23 SES 07 B, Research Politics and the Knowledge-Policy Relationship II
Despite the contested nature of debates related to education in ‘knowledge societies’ and postmodernity and the denouncement of their complicity with neoliberal practices (see for example: Bauman 2001; Roberts 2002; Peters & Besley 2006) this emergent literature has started to shape educational reform world-wide (see, for example revised National Curricula of New Zealand, Ireland and England).
These arguments emphasise the need for a re-conceptualisation of knowledge and learning in educational policies and practices in contemporary ‘21st century’ societies (Richard and Usher 1994; Cope & Kalantzis 2000; OECD 2000; Gee 2003; Hargreaves 2003; Lankshear & Knobel 2003; UNESCO 2005; Gilbert 2005; Claxton 2008; Andreotti & Souza 2008; Spring 2008).
This paper draws on data from a research project funded by the Teaching and Learning Research Initiative of the New Zealand Ministry of Education which focuses on shifts in educator’s conceptualisations of knowledge and learning in the implementation of the new New Zealand Curriculum in initial and inservice teacher education contexts. The theoretical framework of this project was informed by poststructural and postcolonial theories which interrogate the uncritical celebration of ‘21st century’ education discourses, while strategically supporting the call for epistemological pluralism (Andreotti, in press), and more nuanced and theoretically informed understandings of multiple subjectivities in contemporary times.
The wider research project addresses three research questions:
1.How are the shifts in conceptualisation of knowledge and learning interpreted within the different knowledge domains of the practitioners (teacher educators) in this research? How do these shifts affect the way the New Zealand Curriculum document is interpreted and implemented?
2.What are the characteristics of effective initiatives for shifting student teachers’ and teachers’ conceptualisations of knowledge and learning?
3.How do shifts in the conceptualisation of knowledge and learning affect student teachers’ and teachers’ interpretations of the New Zealand Curriculum document?
In this paper we focus specifically on the enactment of theory within particular contexts.
As researchers and mentors in this project, we reflect in this paper on the possibilities and challenges that have emerged in our attempts to put poststructural and postcolonial theory ‘to work’ in this project. We focus particularly on the ways in which contexts and subjectivities influenced and shaped the possibilities for enacting theory. In the first part of the paper we outline strategies we used in the project to facilitate practitioner engagement with concepts informed by poststructural and post-colonial theories. We draw on data from the project participants to reflect on the ways in which practitioners applied theory in their professional context, and in accounting for shifts in their understandings of their own learning processes and practices. In the second part we offer a reflection of our own shifting understandings as researchers to consider the ways in which the research context shaped understandings and enactments of theory in practice. In particular we consider ways in which the enactment of poststructural and postcolonial theory as ‘tools for thinking’(Taylor and Robinson, 2009) enhanced our analysis of the data and the evolving methodology of the project.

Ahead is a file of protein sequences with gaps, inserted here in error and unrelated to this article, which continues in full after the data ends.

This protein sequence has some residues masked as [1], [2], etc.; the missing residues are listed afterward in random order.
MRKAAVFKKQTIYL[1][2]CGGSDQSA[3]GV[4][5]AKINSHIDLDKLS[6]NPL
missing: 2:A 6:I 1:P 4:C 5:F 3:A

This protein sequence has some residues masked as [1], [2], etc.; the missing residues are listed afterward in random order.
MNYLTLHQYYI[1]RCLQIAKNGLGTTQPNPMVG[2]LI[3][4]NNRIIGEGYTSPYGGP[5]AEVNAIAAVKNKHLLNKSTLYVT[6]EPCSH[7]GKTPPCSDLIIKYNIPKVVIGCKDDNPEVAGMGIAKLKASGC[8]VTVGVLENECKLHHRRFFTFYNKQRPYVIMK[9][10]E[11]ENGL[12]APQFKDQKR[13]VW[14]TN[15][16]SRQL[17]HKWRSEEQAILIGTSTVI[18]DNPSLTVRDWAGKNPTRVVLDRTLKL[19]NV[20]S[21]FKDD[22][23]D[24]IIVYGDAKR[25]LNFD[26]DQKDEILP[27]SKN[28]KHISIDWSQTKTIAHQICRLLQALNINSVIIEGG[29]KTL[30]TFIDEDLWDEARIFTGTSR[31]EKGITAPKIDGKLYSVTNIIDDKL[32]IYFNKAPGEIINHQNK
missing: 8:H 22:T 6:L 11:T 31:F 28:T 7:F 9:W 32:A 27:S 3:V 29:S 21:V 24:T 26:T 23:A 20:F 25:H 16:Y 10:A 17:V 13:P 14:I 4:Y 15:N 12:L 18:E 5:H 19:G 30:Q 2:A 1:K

References: Andreotti, V, & Souza, L. (2008). Global Education: four tools for discussion. Journal of Development Education Research and Global Education, 31: 7-12. Bauman, Z. (2001) The Individualized Society. Cambridge: Polity Claxton, G. (2008). What's the Point of School?: Rediscovering the Heart of Education. Oxford: Oneworld Publications. Cope, B. & Kalantzis, M. (2000). Multiliteracies: Literacy and Learning and the Design of Social Futures. London: Routledge. Gee, P. (2003). What Video Games have to Teach us about Learning and Literacy? New York: Palgrave Macmillan. Gilbert, J. (2005). Catching the Knowledge Wave?:The Knowledge Society and the future of education. Wellington: NZCER. Hargreaves, A. (2003). Teaching in the Knowledge Society. New York: Teachers College Press. Lankshear, C. & Knobel, M. (2003). New Literacies: Changing Knowledge and Classroom Learning. Buckingham: Open University Press. Peters, M. with Besley, T. (2006). Building Knowledge Cultures: Education and Development in the Age of Knowledge Capitalism. Lanham & Oxford: Rowman & Littlefield. Richard, E. & Usher, R. (1994). Postmodernity and Education. London: Routledge. Roberts, P. (2002) Postmodernity, Tertiary Education and the New Knowledge Discourses. Critical Perspectives on Communication, Cultural and Policy Studies, .21(1):53-60. Stronach, I. M., & MacLure, M. (1997). Educational research undone: The postmodern embrace. Buckingham, UK: Open University Press. Taylor, C. and Robinson, C. (2009). Student voice: theorising power and participation. Pedagogy, Culture & Society,17(2):161-175. UNESCO (2005). UNESCO World Report: Towards Knowledge Societies. Paris: UNESCO. (229)
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